Wednesday, September 25, 2013

4 Misconceptions About Mentors

For anyone who wants to grow and mature in some area of their life having a mentor is incredibly useful.  Mentors are people who are further down the road you want to walk down, and thus, they can speak life and wisdom and guidance into your life to help you continue moving forward.  I have learned a great deal from the mentors in my life and meeting with them has led to some incredible maturing as a leader, pastor, husband, and father.

However, not everyone has great mentoring relationships like I have had.  In discussing this with others I have noticed some common misconceptions about mentor relationships.  Avoiding these misconceptions will help you to have a much richer, more fulfilling mentorship experience.

1.  A mentor should pursue a relationship with me.

I have learned it is the job of the mentee, and not the mentor, to pursue the relationships.  Mentors usually have high demands on their time from many people.  They are leaders busy leading, and to be honest, they probably don't have you on their mind 24/7.  Too many people are offended that their mentor doesn't reach out to them.  Well, that is not the job of the mentor.  If you want to connect and grow it is your job to pursue the relationship.  You have to initiate the contact, be flexible in scheduling the meeting, and be the one asking the questions.

2.  A mentor should become a close friend.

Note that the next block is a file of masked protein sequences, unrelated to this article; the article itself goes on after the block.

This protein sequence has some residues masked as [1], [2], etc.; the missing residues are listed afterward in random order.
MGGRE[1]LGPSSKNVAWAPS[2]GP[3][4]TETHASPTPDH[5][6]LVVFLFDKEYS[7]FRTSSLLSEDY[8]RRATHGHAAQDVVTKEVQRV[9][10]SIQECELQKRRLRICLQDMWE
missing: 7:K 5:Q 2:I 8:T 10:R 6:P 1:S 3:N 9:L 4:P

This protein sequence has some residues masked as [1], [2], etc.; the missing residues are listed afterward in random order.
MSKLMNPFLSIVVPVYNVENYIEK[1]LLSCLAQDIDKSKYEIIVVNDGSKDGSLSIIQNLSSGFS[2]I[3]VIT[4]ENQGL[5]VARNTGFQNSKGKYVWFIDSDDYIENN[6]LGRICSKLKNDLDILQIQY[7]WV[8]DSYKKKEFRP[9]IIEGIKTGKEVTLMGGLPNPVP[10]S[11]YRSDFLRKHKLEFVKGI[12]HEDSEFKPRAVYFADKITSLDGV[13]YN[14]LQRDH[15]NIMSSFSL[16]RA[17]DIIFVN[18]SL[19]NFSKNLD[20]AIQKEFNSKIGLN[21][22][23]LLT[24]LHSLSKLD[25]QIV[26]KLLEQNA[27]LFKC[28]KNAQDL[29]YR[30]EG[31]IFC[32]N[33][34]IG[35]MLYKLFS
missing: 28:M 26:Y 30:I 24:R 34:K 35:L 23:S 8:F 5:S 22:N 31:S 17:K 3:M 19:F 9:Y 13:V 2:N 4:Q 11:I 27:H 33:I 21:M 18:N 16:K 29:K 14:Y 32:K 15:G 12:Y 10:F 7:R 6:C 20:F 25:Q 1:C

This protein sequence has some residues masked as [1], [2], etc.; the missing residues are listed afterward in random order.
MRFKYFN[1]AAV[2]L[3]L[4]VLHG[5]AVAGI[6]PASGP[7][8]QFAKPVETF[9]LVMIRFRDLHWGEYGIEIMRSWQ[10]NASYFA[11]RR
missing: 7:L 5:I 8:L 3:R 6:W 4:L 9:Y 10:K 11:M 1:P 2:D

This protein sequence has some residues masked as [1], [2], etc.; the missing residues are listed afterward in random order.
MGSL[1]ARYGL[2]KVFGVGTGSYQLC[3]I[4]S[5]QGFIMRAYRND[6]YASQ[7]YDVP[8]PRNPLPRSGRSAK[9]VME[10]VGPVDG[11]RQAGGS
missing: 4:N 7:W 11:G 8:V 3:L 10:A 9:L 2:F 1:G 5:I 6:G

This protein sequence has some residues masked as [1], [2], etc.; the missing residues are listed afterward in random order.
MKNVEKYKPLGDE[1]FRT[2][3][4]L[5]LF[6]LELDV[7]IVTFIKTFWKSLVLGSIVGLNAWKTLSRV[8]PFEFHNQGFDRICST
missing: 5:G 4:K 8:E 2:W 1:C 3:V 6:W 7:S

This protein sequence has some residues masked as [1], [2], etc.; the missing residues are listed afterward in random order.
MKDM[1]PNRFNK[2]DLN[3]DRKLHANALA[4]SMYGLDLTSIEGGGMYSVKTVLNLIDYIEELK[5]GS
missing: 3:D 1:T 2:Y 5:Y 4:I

This is closely correlated with the first misconception.  The difference is that mentee's usually don't fall into this trap until after a successful mentor meeting.  Imagine meeting with a wise person who you seem to get along well with.  It is very easy to believe that person feels as enamored with you as you do with them.  The truth, however, is that it isn't likely.  The relationship you're dreaming about probably won't happen.  The best thing to do after a great mentor meeting is to say thanks and then go put your learning into practice.

3.  A mentor should be thinking about how to make me better.

While it's true that a mentor meeting should help you learn and grow, too many people put too high an expectation on the mentor to fix the mentee's problem.  A better way of looking at things is to look at the mentor as a resource for resolution, not the savior of your situation.  Mentors are busy people who can be a wealth of information and encouragement, but I can promise you they are not spending all their time thinking about how to make you better.  Meet with them, glean what you can from them, thank them for their investment of time and development in your life, and then walk away expecting nothing more.

4.  A mentor should have all the answers.

Remember, a mentor is your help but not your hope.  Mentors are not perfect.  They have warts and issues and problems themselves.  Having a mentor meeting will not solve all your problems.  Too many times I walked away from mentor meetings feeling down because I expected the meeting to solve all my problems.  I expected my mentor to know exacted what to say and how to fix my issues.  When that didn't happen I got discouraged.  Instead of giving you all the answers, mentors should encourage you by giving you ideas, sharpening your plans, offering some guidance, and sharing their experiences.
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